During the morning on Wednesday, we decided as a team to contact radio stations for air time to raise awareness of the upcoming event, we also decided to create invitations for businesses to invite them to the Job Fair. Homework Club was attended by all the team after lunch where the children learned and enjoyed the afternoon whilst interacting with their friends and teachers.

On the morning of Thursday 21 May, Mark and Joe had their Culture days. Joe gave a very interesting presentation on the history of video gaming and how it has shaped who he is today, and Mark based his Culture Day on the Ashanti Region of Ghana. The group were all engaged and asked many questions. Straight after question and answer time for the two lads, Nadia and Lawrencia also had their Culture Day; Nadia’s Culture Day was based on South London and Lawrencia’s culture was again based on the Ashanti Region of Ghana, where she paid close attention to the naming ceremony. Both presentations were presented in different manners and various cultures that they see and find within their area, making it interesting and fascinating.



The next day, before and after lunch, we were split into different teams and headed into three different directions within Cape Coast to try and recruit more businesses and vacancies for the event on 13th June. The outing and team bonding proved to be very successful and we recruited many businesses and created many more job vacancies for those people who will be attending the Job Fair looking for a job.


Abro Cycle 6 Week 3 – Dan & Natalina

Akwaba! Our second week on placement started out the same as the first, really hot and really sunny. On Monday morning we split into our groups for Community Engagement and went to our assigned zones. Community engagement is where we go around and engage with the community (pretty simple) we write some questions about various health and other important issues and use them for us to gage their knowledge on the subjects.  We go to different houses and ask them the questions and see what they know and don’t know. The first survey was a recap of what the other cycles covered so we had a rough idea of what information the locals had retained. The questions from week 2 were about HIV, teenage pregnancy and abortion.


Having Workshops with the pupils on healthy practices

After the survey we went to the office where we were split into different teams with different responsibilities for the coming weeks. (media team for example had the responsibility of taking photos and videos and uploading this blog)  the other teams were: the communication team, Abro Players (a drama team) library team, infrastructure team and external affairs team.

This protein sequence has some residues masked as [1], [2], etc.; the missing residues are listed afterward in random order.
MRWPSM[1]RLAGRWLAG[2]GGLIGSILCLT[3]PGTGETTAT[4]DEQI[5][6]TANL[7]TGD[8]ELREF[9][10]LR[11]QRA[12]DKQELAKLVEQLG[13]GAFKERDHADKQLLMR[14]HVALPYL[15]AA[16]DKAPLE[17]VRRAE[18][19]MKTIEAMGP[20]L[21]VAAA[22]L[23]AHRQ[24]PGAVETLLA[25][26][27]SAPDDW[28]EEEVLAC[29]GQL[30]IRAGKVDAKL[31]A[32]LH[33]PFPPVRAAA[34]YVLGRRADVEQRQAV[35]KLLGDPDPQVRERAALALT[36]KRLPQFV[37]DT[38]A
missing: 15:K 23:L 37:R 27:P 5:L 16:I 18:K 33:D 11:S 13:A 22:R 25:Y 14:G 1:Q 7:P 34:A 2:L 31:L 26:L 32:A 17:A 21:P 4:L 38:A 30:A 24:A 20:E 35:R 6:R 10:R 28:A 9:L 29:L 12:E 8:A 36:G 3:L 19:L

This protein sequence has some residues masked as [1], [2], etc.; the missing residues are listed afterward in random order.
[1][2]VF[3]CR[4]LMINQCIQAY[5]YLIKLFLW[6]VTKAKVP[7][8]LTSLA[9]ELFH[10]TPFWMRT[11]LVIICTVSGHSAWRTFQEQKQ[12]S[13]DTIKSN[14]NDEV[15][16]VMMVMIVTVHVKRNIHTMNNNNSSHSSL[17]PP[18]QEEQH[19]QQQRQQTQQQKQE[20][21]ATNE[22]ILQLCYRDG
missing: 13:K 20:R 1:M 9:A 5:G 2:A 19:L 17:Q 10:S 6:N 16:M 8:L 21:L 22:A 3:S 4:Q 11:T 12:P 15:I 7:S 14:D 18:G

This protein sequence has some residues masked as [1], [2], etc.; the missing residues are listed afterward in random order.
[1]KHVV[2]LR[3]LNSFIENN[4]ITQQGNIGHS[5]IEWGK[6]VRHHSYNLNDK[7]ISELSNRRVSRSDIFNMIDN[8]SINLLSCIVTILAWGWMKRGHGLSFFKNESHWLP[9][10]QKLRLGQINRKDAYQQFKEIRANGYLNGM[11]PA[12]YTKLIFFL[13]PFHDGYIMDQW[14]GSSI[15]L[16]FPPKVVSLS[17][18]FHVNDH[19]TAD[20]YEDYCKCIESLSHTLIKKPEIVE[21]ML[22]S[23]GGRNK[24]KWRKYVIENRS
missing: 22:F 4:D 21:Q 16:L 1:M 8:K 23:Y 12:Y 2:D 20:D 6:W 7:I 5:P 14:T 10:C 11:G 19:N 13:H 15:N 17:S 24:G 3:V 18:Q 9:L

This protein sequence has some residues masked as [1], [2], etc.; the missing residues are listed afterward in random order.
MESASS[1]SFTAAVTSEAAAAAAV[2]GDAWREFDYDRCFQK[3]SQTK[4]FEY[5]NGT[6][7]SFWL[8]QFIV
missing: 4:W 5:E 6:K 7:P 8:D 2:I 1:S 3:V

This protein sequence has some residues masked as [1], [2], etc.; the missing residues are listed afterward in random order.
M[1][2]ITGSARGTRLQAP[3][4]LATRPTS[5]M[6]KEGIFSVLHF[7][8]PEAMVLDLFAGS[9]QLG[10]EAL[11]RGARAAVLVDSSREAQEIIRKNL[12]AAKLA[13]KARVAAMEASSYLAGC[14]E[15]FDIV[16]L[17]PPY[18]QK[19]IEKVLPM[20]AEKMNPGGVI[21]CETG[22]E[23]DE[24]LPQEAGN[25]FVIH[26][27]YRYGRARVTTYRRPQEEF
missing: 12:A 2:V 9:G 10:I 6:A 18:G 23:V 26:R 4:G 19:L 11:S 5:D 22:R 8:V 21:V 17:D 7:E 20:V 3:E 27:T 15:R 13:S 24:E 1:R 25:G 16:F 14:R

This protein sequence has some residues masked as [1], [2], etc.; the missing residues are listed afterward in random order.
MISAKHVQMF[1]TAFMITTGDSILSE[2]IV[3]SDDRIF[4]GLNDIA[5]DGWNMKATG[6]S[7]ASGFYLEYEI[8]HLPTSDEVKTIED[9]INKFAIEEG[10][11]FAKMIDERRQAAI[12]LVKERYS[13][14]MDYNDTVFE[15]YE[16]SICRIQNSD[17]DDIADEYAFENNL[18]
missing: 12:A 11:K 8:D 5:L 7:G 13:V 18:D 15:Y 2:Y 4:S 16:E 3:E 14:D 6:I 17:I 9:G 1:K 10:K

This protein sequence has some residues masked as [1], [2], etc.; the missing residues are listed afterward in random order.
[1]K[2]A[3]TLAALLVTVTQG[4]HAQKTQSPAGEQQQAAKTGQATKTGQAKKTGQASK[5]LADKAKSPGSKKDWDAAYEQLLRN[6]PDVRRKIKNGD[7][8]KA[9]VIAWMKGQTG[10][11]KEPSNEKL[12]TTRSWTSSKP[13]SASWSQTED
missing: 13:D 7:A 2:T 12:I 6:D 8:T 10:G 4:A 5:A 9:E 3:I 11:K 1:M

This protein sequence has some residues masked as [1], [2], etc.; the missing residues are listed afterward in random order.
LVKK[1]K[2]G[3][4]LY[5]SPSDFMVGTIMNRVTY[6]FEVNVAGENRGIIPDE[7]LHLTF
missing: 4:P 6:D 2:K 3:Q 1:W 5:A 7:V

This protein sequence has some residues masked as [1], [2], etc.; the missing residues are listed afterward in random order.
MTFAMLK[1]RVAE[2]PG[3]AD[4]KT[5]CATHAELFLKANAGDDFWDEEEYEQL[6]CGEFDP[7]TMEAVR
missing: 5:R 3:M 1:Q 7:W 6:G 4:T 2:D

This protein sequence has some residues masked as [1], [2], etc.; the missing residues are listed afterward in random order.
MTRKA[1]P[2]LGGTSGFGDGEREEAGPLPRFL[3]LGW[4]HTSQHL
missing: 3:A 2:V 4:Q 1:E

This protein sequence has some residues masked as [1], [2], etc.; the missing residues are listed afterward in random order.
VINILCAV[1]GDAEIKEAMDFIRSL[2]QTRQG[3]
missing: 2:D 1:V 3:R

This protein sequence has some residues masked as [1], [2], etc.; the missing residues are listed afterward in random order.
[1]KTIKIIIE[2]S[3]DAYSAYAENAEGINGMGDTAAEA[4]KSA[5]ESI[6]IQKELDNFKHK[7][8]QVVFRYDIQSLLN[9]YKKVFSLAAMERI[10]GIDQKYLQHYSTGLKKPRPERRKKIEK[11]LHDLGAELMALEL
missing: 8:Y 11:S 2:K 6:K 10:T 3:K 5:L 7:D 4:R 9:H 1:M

On the 12th may we went to meet the schools, we went to MA primary school first and waited around for a while, again seeming to abide by GMT. We were meant to be teaching our first classes but instead we were told to wait till 11 to meet the children and wait for the following week to begin teaching. We were put in front of the school to meet the children. We told the children our names and they seemed happy to meet us, also there was a surprise for Kendall as all the children started singing him happy birthday. A massive surprise for his 21st! After the Islamic primary and the Abro junior high school we went for lunch.


Making nets from empty water sachets




After lunch on the Tuesday we went back to the office and were shown a small video on how to make water sachet nets. Most of the water out here is in small water sachets, they look like small bean bags of water and are the most common rubbish here. We spent a few hours starting one of the nets and it would good for us to learn as we would soon be teaching the children how to do it. We also held a surprise party for Kendall on the beach that evening.


Birthday boy Kendall!                       


On the Wednesday we started our Wednesday Worship Workshop (WWW) at the various schools. Within in the allocated 15 minutes we conducted a recap survey for the students on various health issues and issues affecting the community at large. After the sessions we did various workshops with the team leaders and the coordinator Nana. The following days we had other workshops where we planned what would happen for the next few weeks. We have some big events planned so hopefully they go well and run on our time, not GMT!(Ghana Maybe Time)

See ya!


The whole team at Kendall’s birthday


Cycle 6 – Week 2 by George Gunn & James Dimado

After School Homework Club

After a relaxed weekend from our first week in cape coast, which was full of planning, the second week was much, more task based.


We actively took part in the after school homework club session as part of our programme line up for our project. During this period, volunteers together with team leaders assist staff at the football for hope center in teaching the kids. Various subjects are being taught during this session. Among these subjects include; Mathematics, R.M.E, English Language, Social Studies, IT and Science. Classes being taught during this programme ranges from kindergarten to JHS two and attendance for the first homework club session was quite impressive.


Learning and Culture Day